Moreover, the Net Gain on De-recognition of Financial Assets was Rs 423.8 Mn in 2020 as opposed to the Rs 113.7 Mn reported in 2019, a year-on-year (YoY) increase of 272.8%.
The Bank remains committed to continuously assess the credit quality of its advances portfolio in order to ensure that adequate provisions are recognised in the financial statements. In the year under review, the credit quality of the Individually Significant Loans was discretely evaluated with appropriate provisions made, regardless of the fact that those customers were within the debt moratorium. Adequate provisions were also made under the Collective Impairment category to capture the impact of weak economic conditions prevalent for much of 2020. Moreover, given the sluggish movement in the overall advance portfolio and the debt moratoriums extended during the year 2020 and also considering the potential impact that could arise once the debt moratorium phase II lapses in March 2021, it was decided to recognise a material impairment provision as an allowance for overlay, in 2020. Additionally, the Bank downgraded the customers operating in elevated risk industries on prudential basis from Stage 1 to Stage 2 and recognised a substantial provision to account the potential risk. Further provisions were made by increasing the probability weightage on the worst-case macro-economic scenario to capture the expected credit losses. Due to all these prudential measures taken by Sampath Bank, impairment provision against Stage 1 and Stage 2 loans for the year 2020 increased by 15.8% compared to 2019.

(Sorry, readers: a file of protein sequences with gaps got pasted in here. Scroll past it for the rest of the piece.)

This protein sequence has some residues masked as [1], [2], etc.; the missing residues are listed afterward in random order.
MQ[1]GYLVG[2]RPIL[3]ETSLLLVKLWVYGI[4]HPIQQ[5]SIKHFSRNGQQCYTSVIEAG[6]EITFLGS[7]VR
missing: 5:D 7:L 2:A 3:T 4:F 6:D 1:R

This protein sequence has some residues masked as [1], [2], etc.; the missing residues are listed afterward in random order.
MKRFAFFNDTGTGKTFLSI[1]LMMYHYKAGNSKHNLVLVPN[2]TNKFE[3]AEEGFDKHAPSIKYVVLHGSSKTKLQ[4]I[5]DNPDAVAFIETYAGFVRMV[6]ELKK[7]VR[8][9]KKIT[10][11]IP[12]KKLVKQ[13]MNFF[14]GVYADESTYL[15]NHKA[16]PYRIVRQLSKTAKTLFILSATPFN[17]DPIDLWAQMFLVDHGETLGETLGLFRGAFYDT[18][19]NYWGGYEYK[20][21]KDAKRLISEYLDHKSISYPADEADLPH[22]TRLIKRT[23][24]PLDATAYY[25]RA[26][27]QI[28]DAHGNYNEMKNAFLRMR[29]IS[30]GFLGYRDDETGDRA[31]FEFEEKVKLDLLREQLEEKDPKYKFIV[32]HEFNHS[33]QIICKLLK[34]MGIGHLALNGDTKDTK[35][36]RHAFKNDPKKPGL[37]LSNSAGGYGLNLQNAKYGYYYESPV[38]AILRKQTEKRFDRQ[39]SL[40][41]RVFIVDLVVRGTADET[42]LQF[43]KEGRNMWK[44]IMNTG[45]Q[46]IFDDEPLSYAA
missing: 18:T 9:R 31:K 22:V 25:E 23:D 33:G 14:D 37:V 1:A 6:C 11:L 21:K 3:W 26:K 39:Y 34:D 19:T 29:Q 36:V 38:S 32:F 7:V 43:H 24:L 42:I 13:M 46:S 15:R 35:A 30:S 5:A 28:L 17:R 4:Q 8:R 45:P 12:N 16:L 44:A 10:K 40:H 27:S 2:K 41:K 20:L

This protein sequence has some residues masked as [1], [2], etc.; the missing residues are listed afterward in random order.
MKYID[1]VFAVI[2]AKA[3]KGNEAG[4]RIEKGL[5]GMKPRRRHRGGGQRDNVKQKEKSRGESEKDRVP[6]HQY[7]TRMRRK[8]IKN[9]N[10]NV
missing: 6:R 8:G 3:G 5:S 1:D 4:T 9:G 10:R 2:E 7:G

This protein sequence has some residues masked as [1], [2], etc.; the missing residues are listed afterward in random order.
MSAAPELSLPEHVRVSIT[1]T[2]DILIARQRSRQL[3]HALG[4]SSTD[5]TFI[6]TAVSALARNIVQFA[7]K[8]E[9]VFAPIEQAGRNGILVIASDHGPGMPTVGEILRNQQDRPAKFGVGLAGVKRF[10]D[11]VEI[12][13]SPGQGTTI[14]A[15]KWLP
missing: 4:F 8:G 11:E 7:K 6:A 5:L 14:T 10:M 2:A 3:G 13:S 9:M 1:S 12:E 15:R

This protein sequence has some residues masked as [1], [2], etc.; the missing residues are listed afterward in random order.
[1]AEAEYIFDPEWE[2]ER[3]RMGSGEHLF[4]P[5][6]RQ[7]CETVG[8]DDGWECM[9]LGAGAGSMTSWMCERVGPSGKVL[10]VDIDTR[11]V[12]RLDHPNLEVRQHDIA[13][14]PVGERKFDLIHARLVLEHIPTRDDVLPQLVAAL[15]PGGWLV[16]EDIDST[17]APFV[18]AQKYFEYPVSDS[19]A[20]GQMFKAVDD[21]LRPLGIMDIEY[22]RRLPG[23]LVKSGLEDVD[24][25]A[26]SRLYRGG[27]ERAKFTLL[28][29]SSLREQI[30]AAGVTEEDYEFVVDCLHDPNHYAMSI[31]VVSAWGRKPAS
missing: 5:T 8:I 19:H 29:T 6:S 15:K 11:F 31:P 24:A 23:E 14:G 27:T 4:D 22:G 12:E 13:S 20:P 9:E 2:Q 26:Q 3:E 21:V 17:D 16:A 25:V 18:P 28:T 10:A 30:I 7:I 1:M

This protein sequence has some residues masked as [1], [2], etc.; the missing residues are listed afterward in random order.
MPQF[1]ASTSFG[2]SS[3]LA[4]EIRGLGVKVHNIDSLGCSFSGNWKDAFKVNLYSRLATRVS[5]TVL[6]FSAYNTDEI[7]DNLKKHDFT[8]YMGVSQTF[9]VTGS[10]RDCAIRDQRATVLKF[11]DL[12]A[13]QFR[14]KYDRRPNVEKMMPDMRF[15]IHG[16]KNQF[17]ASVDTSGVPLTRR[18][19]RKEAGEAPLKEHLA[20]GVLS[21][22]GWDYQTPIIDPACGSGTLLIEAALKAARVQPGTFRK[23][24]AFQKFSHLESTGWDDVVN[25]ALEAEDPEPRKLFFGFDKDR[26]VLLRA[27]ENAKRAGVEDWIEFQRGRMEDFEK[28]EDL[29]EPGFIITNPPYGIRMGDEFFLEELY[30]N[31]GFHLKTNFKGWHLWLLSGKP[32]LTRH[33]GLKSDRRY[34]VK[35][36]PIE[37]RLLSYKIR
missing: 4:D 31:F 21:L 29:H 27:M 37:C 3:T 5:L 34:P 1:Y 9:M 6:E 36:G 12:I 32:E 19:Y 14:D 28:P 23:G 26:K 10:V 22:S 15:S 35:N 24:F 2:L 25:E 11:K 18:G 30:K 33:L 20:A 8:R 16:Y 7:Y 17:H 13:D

Owing to the significant increase in Stage 3 loans (Rs 10.7 Bn) during the year 2019, the Bank had to make higher impairment provisions against the Stage 3 loans in that year. However, the Bank did not require higher impairment provisions against Stage 3 loans in 2020 as it did in 2019 owing to the fact that the Stage 3 loan growth was only Rs 6 Bn during the year under review. Consequently, impairment charges against Stage 3 loans in 2020 decreased by 33.1% compared to the previous year.
On the other hand, the impairment provision against the investment in Sri Lanka Development Bonds (SLDBs) and Sri Lanka International Sovereign Bonds (SLISBs) increased significantly during the year, owing to the downgrading of the country’s sovereign rating.
Operating Expenses, which stood at Rs 20.4 Bn in 2019, decreased to Rs 20.1 Bn in the year
under review, reflecting a YoY drop of 1.3%. The stringent cost optimisation strategies implemented by the Bank in response to the challenging macroeconomic conditions, was instrumental in lowering costs.
Nevertheless, the Bank’s Cost-to-Income ratio (excluding taxes on financial services) increased to 43.5% in 2020, from 36.9% in 2019. This was, primarily due to the 16.2% decline in total operating income for 2020 which outweighed the positive impact created by the 1.3% drop in total operating expenses.
Business and Investments Growth
The main contributor to the Bank’s asset growth during this year was not the Loans and Advances, the reason being the sluggish credit demand from the private sector and the selective lending approach adopted by the Bank amid the elevated credit risk prevalent in the market throughout the year. As a result, the net loan book of the Bank, which stood at Rs 689.4 Bn as at 31st December 2019 expanded marginally by 4.5%, to reach Rs 720.2 Bn as at 31st December 2020. On the other hand, Debt and Other Instruments such as Treasury Bills, Treasury Bonds, SLDBs and SLISBs etc., became the most attractive investment opportunity to divert the Bank’s funds. Thus, the Debt and Other Instruments portfolio recorded a considerable growth of 76% or Rs 118.8 Bn in the year under review.